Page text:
Despite the fact that U.S. crude is mostly of the lighter and sweeter variety, unlike the top grades from Russia and the Middle East, America's exports have been offsetting part of the OPEC+ cuts in recent months. 

In the first half of 2023, Europe was the top destination for U.S. crude oil exports by volume, at 1.75 million bpd, led by exports to the Netherlands and the UK, the EIA says. Asia came second, taking in 1.68 million bpd, led by U.S. oil exports to China and South Korea. The United States also exported significantly smaller volumes of crude oil to Canada, Africa, and Central America and South America.  

In less than a decade since the export ban was lifted, U.S. oil has become so significant for the global market that WTI Midland was added in June to the Brent basket of crude oil grades that is used as a benchmark for pricing the world's most traded oil contract. 

The reason WTI Midland is becoming more and more important in the Dated Brent assessment is, again, the volume of U.S. crude being shipped abroad, which has averaged around 4 million bpd since the start of the year. 


With U.S. oil in demand in Europe and Asia when arbitrage allows, America's oil exports have jumped in the past two years and are set to be the biggest U.S. export item in 2023.  

By Tsvetana Paraskova for Oilprice.com

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  • Lee James on October 17 2023 said:
    I am all for the U.S. offsetting world demand for Russian petroleum. At the same that we develop U.S. domestic supply, we also need to grow clean energy.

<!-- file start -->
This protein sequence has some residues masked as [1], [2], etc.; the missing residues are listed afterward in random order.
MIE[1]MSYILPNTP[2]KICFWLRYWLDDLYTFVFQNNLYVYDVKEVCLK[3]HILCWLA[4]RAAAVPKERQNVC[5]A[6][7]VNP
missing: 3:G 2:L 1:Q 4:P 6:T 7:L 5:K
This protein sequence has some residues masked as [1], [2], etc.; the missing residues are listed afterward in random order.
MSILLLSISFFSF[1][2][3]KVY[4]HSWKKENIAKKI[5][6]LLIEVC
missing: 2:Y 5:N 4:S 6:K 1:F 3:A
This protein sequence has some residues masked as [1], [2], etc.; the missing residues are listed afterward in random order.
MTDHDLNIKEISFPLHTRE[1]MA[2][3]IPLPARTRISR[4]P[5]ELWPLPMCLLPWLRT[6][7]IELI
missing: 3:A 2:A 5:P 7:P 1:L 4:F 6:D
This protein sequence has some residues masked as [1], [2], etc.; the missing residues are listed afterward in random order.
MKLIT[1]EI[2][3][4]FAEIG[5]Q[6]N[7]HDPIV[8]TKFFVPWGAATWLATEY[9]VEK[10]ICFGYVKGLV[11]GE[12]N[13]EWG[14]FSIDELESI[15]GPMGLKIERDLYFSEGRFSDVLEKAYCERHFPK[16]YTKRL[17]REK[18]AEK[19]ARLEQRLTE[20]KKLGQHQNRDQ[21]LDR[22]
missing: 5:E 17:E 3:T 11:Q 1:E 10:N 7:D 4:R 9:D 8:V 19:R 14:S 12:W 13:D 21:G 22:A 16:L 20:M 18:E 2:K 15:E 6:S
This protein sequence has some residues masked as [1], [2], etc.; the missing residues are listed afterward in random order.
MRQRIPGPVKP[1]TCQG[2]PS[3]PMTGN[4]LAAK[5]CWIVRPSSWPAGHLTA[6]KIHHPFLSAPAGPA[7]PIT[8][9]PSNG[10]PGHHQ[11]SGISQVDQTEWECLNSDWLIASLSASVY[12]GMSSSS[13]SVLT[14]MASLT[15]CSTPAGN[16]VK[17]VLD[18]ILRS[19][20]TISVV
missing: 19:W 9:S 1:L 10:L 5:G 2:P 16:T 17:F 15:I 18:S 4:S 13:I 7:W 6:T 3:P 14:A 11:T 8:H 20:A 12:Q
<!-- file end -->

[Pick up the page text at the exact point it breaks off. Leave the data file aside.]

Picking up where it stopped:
Growing domestic oil supply and renewable energy - both - is a tall order. We may need to pay more to do it, so it could hurt a bit to do what we need to do.
  • john tucker on October 17 2023 said:
    You need to explain this for some people less familiar with how the oil markets work.
    These exports are a matter of convenience, this is not occurring from a net surplus of crude oil at all. First of all, there has not been a new refinery built inside the USA for 50 years. The existing refineries are primarily designed to process heavier oils such as come out of conventional wells around the E. Texas/Mississippi/Louisiana/shallow GOM area. However today, just about half of all the oil that is being produced in the USA today is coming out of tight shale regions such as the Permian, the Bakken, and others. This crude oil renders more gasoline, less motor diesel, less oils and other heavier components. So the natural market result is for much of this oil to be shipped to other refineries overseas and then the gasoline and diesel and other products to be shipped back to the USA.